Strength Performance Network

My Pitch at Overhead Training Part II

Overhead exercise prescription, like any, begins with evaluation. Overhead pressing and weightlifting movements like the snatch and jerk are often prescribed with little hesitation. These movements require exceptional shoulder mechanics, and unfortunately, I believe, coaches already have a place for these movements in their programs before they ever see their athletes. Think about all of the variables that go into allowing the arm to elevate safely above shoulder height: lumbar and thoracic spine posture, scapular mobility/stability, and glenohumeral stability/mobility. Each of those variables has a number of contributing factors. If there is dysfunction at any segment, loaded overhead exercise will become unsafe. So what does this all mean..

1) Evaluate
The overhead squat test is a great movement screen. Normally it's done with a dowel or pvc, but I rather do it without a dowel and even with a very light dumbell in each hand. This allows for better evaluation between sides. If an athlete cannot overhead squat well without a pvc, barbell snatches and jerks are probably not a good place to start.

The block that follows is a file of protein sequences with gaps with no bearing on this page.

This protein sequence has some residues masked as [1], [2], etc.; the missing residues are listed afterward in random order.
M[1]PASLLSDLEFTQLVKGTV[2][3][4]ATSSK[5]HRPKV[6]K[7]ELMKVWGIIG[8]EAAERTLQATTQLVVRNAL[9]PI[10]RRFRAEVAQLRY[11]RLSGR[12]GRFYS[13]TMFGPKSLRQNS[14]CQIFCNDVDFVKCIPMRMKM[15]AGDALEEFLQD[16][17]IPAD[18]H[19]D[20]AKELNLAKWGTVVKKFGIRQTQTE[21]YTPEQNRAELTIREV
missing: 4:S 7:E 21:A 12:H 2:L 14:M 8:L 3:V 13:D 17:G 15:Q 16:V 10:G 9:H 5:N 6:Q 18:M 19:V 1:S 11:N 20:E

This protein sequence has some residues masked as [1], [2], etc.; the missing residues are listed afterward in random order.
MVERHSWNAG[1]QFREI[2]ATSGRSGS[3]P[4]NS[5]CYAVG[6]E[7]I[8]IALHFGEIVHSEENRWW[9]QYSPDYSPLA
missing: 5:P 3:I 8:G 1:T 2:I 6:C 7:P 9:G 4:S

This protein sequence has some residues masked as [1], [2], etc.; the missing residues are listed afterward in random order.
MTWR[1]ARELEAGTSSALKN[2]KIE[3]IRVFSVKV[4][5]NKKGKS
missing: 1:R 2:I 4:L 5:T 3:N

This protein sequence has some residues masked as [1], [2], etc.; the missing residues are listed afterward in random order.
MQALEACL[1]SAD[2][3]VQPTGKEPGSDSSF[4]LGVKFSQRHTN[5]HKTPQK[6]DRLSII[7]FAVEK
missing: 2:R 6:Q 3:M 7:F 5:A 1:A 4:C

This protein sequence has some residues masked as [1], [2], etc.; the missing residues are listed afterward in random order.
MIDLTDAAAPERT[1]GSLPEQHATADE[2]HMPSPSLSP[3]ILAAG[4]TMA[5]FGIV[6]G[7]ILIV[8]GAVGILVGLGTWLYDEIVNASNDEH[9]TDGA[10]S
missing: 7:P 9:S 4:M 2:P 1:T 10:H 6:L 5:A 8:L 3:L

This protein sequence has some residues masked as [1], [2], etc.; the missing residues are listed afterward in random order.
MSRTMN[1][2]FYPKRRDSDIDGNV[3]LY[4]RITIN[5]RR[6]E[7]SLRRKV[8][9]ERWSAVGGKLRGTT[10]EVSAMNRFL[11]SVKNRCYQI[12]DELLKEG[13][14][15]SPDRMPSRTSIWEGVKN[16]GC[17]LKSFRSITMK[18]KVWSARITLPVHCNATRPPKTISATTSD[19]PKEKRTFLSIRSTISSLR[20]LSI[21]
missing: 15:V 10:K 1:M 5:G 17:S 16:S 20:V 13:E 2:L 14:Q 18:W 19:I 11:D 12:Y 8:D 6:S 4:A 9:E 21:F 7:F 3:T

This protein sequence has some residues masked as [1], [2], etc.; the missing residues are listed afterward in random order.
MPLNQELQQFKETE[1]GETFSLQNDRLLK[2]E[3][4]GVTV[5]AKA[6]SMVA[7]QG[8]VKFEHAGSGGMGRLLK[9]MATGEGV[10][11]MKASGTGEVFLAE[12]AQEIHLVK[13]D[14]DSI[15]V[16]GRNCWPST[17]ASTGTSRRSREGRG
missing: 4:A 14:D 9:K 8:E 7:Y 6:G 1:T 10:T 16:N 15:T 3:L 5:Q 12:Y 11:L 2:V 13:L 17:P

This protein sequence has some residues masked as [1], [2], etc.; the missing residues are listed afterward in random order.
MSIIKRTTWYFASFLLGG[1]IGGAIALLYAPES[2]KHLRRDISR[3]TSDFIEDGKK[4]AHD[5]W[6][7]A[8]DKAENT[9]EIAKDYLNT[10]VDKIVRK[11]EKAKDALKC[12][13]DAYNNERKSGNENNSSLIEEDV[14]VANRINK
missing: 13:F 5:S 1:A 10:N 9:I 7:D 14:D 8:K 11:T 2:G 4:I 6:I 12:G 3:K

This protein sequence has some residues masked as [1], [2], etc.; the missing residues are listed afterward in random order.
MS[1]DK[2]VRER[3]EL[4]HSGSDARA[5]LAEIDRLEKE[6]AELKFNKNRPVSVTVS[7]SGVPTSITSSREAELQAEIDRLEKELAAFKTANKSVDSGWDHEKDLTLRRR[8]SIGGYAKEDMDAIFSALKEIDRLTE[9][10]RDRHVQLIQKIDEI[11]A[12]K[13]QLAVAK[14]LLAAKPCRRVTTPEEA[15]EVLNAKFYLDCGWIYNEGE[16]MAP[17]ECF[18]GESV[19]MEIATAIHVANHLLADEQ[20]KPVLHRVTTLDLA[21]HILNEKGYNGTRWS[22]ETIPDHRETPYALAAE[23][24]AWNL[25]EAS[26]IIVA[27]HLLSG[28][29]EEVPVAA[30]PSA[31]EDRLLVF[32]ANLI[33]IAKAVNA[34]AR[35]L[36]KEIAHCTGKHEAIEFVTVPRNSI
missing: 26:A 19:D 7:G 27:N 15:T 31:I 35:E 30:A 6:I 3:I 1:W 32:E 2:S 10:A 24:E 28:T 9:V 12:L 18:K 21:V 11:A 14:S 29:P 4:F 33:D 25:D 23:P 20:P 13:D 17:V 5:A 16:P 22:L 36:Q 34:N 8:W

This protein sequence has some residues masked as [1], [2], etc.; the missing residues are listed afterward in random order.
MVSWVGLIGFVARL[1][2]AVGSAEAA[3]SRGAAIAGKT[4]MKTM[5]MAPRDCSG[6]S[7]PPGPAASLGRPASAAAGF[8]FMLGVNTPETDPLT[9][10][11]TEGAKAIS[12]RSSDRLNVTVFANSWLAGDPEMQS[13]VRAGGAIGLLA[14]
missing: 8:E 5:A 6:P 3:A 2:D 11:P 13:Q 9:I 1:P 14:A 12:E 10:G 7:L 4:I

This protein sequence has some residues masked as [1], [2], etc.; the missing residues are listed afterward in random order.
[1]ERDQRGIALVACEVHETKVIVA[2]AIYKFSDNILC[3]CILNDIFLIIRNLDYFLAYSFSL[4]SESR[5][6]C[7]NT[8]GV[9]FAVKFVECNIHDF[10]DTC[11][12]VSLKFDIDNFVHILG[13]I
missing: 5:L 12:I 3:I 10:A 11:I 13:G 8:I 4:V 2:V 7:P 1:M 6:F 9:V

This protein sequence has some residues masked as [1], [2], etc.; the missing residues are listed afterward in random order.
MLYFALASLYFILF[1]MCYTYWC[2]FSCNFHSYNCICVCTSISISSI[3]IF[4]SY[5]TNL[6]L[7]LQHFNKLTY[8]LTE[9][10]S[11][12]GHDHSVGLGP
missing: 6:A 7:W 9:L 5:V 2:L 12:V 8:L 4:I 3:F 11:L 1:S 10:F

2) Isolate
If your OH squat test reveals that an athlete cannot not maintain good arm position (arms move forward, humerus rotates medially), look at thoracic mobility, and functioning of the scapula and glenohumeral stabilizers, mainly the lower/middle traps, serratus and rotator cuff. Isolate those muscles first with exercises like supine Y's, prone Ts, wall slides (facing and facing away versions), and side-lying external rotation. Use 3-5 second iso holds and low reps to begin.

3) Integrate
As you work on strengthening the smaller muscles in isolation, incorporate overhead iso-holds with light weight into multijoint exercises. 1-arm DB overhead squats, 2-arm DB OH squats, and DB OH lunge versions can all be used to begin to establish OH stability.

Periodically retest your athletes to see how they're improving. Again, if your athletes can't move properly without additional resistance, your forcing the issue by loading them too soon. There are safer alternatives to every exercise. The purpose of your program does not have to change, just 1 or 2 exercises, and that's a pretty fair trade.

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Comment by Joseph Hanson on May 6, 2009 at 9:42am
Joe,

You hit it again! I love to snatch my pitchers and q-backs but won't if they Bench too much or if there is poor posture. We're adding some sports-medicine folks to our assessments to see if they are ready for overhead work. Your blogs are very helpful. Thank you.

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